Creative and fun ways to start and end a day of school!

School takes up quite a big portion of the day and plays such a big part in the lives of children and their families. Sometimes, it can be difficult to fit in other activities and to encourage interaction with our surroundings outside of technology before and after school, however, engaging with our environment and taking time out to engage kids in different activities can assist with a child’s regulation, not to mention it can also further develop a wide range of gross and fine motor skills, sensory interaction and behavioural skills. Some tools and strategies can also be utilised to help assist with organizational skills and transition to and from school. 

Listed below are some creative and simple ideas for activities and strategies for before and after school to assist with regulation, development of skills and organization: 


  • This can assist with routine and make transitions between tasks and steps easier 
  • Schedules can be written, visual, or a mixture of both  
  • It might include steps required for dressing sequence, packing our bag, morning routine, etc. 
  • Timetables outlining what is happening during the day or week can also assist those little ones who like knowing what is happening and what to expect after school or the following day!

Jumping and Crashing

  • Jumping outside on a trampoline can be super regulating for little ones and allow them to get out wriggles – this could be useful for both before and after school 
  • Little trampolines in the house are also a fun way to get out wriggles and energy without needing to go outside – accompanied with a crash mat or large cushion/bean bag to jump on to is even more fun and can provide pressure input! 

Bike Riding

  • Riding a bike is a really good way to work on gross motor skills and to interact with nature – it is a fun activity to do as a family as well!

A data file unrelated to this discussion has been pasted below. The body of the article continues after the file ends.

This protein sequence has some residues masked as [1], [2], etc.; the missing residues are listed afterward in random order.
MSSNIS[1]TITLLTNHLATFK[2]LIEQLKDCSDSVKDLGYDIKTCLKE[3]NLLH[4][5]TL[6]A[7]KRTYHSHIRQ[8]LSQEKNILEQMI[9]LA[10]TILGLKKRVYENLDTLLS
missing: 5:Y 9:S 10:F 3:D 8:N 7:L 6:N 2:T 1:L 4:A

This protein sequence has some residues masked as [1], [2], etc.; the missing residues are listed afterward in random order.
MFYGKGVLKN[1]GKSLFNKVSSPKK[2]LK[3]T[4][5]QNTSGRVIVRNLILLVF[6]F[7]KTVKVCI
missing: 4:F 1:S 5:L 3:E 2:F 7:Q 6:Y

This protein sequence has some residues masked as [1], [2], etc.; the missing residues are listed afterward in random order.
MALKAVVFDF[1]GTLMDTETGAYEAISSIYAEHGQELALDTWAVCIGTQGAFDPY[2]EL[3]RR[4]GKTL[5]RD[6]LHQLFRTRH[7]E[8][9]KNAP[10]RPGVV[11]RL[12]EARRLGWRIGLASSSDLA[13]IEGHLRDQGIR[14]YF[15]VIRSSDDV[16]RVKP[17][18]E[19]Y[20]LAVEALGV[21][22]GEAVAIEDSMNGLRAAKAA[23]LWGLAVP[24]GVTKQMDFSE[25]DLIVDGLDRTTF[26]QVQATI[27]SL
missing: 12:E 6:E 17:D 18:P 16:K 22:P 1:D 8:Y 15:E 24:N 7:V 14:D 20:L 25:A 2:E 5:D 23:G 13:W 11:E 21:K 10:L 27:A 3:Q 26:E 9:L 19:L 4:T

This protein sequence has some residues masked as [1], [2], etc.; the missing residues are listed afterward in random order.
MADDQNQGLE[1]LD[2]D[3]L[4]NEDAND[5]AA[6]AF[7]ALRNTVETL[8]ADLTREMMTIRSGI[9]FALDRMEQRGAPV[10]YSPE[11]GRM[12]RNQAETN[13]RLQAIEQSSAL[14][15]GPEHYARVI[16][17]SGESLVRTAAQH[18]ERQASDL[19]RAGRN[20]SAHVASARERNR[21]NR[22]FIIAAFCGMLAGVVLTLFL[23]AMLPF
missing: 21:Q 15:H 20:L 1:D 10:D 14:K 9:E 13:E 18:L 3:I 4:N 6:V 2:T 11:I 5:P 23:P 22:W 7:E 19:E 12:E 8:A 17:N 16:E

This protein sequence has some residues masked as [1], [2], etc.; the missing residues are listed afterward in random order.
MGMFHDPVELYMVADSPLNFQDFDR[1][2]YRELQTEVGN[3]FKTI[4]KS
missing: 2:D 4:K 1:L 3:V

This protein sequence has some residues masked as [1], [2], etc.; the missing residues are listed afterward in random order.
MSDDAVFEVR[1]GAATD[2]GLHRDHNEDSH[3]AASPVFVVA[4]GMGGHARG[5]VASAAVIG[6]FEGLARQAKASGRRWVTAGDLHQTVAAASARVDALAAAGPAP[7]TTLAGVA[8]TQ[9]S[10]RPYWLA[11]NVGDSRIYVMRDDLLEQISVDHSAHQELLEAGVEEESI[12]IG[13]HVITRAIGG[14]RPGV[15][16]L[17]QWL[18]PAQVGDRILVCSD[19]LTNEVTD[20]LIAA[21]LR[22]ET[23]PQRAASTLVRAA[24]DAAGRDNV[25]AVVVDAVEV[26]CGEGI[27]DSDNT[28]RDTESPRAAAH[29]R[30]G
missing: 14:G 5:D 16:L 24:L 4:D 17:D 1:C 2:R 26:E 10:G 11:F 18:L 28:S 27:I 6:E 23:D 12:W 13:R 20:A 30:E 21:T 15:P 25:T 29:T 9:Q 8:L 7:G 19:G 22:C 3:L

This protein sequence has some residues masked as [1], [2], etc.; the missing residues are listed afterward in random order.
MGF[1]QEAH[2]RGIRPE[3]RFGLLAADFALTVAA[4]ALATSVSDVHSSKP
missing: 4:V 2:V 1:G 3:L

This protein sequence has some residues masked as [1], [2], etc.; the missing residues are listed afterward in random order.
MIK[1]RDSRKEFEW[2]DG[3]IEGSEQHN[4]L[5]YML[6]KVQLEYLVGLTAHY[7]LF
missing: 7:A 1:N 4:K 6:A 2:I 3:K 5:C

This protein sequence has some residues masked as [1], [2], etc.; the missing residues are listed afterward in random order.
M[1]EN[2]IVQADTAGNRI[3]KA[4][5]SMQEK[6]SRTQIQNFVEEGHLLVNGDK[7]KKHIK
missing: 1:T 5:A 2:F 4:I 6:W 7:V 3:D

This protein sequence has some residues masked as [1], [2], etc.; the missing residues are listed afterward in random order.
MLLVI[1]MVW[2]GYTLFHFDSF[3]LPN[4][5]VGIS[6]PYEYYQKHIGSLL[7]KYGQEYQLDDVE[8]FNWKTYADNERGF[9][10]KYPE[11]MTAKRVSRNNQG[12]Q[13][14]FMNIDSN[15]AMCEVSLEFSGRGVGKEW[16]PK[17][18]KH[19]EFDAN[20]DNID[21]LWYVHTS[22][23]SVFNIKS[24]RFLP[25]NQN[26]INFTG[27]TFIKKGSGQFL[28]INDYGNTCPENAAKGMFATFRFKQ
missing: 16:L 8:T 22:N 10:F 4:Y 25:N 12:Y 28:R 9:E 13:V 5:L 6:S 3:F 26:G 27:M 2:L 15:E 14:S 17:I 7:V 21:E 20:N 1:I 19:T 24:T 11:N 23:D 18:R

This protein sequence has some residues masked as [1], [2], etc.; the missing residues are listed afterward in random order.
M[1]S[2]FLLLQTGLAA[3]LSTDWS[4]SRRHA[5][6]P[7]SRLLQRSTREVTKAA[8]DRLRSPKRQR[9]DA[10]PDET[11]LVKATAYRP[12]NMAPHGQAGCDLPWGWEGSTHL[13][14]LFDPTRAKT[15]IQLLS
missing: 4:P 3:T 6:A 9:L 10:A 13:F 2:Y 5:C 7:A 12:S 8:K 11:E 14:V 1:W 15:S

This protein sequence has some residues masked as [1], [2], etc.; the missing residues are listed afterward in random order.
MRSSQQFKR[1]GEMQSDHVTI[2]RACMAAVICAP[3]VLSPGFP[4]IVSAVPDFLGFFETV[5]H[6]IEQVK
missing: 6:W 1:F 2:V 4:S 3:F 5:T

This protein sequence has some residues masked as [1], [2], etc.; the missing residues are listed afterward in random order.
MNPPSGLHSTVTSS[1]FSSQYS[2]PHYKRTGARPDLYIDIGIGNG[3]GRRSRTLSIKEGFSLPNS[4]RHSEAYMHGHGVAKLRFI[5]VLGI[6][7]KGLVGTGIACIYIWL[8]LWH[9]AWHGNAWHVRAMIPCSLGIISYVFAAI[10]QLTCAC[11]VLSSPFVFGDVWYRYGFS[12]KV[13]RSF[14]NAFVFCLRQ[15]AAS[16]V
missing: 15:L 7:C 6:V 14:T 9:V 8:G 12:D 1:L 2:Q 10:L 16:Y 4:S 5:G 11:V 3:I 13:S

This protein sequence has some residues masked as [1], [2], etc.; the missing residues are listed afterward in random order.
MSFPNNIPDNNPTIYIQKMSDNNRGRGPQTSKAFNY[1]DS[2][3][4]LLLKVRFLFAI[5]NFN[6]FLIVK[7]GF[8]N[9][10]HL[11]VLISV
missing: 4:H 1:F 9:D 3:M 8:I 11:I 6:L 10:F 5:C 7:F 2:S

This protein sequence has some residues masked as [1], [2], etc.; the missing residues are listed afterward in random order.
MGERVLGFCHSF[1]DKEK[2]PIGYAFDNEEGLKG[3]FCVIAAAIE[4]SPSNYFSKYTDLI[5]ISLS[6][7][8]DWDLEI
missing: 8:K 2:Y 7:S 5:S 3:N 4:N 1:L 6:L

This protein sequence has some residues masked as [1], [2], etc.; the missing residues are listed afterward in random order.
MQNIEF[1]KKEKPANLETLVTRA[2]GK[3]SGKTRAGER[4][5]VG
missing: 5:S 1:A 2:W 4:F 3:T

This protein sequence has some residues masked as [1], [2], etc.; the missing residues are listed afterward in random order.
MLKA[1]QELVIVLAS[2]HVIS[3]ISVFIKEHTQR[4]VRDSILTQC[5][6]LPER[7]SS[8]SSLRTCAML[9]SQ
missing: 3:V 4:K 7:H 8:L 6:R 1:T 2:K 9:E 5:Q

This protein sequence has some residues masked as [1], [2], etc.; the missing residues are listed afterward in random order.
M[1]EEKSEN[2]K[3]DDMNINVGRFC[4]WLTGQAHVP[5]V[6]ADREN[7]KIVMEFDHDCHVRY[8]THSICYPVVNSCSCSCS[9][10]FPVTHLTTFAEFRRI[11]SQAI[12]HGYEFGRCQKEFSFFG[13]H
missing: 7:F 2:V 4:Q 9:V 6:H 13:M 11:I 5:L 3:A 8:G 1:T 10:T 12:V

• Even just sparing 10 or 15 minutes to go outside and ride around the street after school is a fun way to end the day  
  • If you are close to school you could even ride the bike home or to school in the mornings!  

Playground Equipment

  • Try getting to school 10 or 15 minutes early so your child can run around and play on the play equipment to get out energy before going into class for a morning of learning 
  • This may help them to concentrate and regulate more readily once inside and can also help with the transition into school without rushing around beforehand! 
  • The many activities and games possible on a playground can provide vestibular and proprioceptive input which some movement-seeking kids can really crave 

Sensory Play

  • Try colouring dried rice and pasta and placing in a tub with items hidden within for your child to explore and locate 
  • Use kinetic sand, play dough, paint to work with a variety of different textures – this is a fun way to play in the morning in the lead up to school and also to wind down in the afternoon 

Drawing and Colouring

  • Drawing is so beneficial for a wide variety of skills and is an activity that does not require many resources!  
  • Sit down with your child and have a go at drawing different shapes and objects to work on pre-writing skills or to further develop fine motor, visual motor and creative skills! 

Mindfulness Activities

  • Having some time out to focus on what is happening in the given moment can be so calming and therapeutic 
  • Try doing this after an energy-packed day or as a way to prepare for the day ahead 
  • Playing “dead fish” can be a fun and motivating way to keep the body still whilst encouraging thinking about the “here and now” 
  • This can also be through meditation, colouring, yoga poses and activities and so much more – even sitting with your child and listening to breathing, music or guided meditation can be really beneficial and assist with calming the mind and body 

For more information around these activities and for even more ideas to cater for your child’s specific needs, contact Building Blocks Therapy to schedule in an appointment!